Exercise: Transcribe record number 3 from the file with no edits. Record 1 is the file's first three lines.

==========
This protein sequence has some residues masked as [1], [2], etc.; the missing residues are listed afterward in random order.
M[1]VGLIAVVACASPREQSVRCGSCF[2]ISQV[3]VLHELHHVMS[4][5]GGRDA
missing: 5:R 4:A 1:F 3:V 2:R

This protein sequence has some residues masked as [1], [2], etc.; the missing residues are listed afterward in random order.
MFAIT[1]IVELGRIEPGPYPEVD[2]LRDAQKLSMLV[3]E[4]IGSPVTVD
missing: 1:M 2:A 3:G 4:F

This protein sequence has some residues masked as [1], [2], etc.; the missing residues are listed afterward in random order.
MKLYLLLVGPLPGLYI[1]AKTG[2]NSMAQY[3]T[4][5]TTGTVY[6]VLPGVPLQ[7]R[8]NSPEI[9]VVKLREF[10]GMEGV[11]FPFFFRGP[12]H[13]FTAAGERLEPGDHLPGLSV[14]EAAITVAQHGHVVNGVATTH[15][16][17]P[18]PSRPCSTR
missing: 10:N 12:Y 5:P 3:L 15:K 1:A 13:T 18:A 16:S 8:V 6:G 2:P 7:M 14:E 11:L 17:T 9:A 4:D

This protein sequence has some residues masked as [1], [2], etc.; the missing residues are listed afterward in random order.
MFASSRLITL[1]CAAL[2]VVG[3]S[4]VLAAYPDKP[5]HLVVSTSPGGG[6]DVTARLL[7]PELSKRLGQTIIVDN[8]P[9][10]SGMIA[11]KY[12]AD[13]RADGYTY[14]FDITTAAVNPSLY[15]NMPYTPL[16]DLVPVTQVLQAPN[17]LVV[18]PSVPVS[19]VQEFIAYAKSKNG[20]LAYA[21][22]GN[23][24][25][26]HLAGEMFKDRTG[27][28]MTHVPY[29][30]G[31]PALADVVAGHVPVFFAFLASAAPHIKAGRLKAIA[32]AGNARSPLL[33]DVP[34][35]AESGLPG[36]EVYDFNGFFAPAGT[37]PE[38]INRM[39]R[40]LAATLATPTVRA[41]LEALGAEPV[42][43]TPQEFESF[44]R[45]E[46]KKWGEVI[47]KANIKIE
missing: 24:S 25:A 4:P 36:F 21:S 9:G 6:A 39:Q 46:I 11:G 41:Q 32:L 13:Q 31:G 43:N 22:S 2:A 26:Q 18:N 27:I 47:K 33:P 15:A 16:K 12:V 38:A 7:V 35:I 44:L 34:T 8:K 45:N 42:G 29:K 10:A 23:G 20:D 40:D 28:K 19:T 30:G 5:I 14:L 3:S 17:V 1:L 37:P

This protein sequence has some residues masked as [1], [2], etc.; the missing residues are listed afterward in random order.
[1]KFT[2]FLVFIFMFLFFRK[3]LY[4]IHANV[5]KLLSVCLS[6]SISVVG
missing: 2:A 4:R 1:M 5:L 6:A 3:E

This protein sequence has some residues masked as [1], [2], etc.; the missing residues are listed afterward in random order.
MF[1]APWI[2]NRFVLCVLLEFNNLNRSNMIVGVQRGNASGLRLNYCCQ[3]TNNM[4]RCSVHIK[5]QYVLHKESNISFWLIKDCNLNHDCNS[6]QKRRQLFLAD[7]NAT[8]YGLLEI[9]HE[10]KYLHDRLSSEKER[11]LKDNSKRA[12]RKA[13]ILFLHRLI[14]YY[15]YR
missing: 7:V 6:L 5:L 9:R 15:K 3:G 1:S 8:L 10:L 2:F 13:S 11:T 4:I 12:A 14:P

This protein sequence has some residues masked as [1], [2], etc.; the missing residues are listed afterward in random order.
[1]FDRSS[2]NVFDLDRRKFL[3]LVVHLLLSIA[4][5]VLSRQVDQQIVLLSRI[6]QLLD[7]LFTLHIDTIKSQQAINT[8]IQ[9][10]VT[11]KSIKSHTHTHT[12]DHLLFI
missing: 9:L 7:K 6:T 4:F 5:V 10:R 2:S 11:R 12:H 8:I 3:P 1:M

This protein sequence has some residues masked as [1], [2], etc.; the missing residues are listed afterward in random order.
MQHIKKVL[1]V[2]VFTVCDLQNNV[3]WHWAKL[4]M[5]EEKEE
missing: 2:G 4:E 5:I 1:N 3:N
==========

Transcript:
This protein sequence has some residues masked as [1], [2], etc.; the missing residues are listed afterward in random order.
MKLYLLLVGPLPGLYI[1]AKTG[2]NSMAQY[3]T[4][5]TTGTVY[6]VLPGVPLQ[7]R[8]NSPEI[9]VVKLREF[10]GMEGV[11]FPFFFRGP[12]H[13]FTAAGERLEPGDHLPGLSV[14]EAAITVAQHGHVVNGVATTH[15][16][17]P[18]PSRPCSTR
missing: 10:N 12:Y 5:P 3:L 15:K 1:A 13:T 18:A 16:S 8:V 6:G 2:P 7:M 14:E 11:L 17:T 9:A 4:D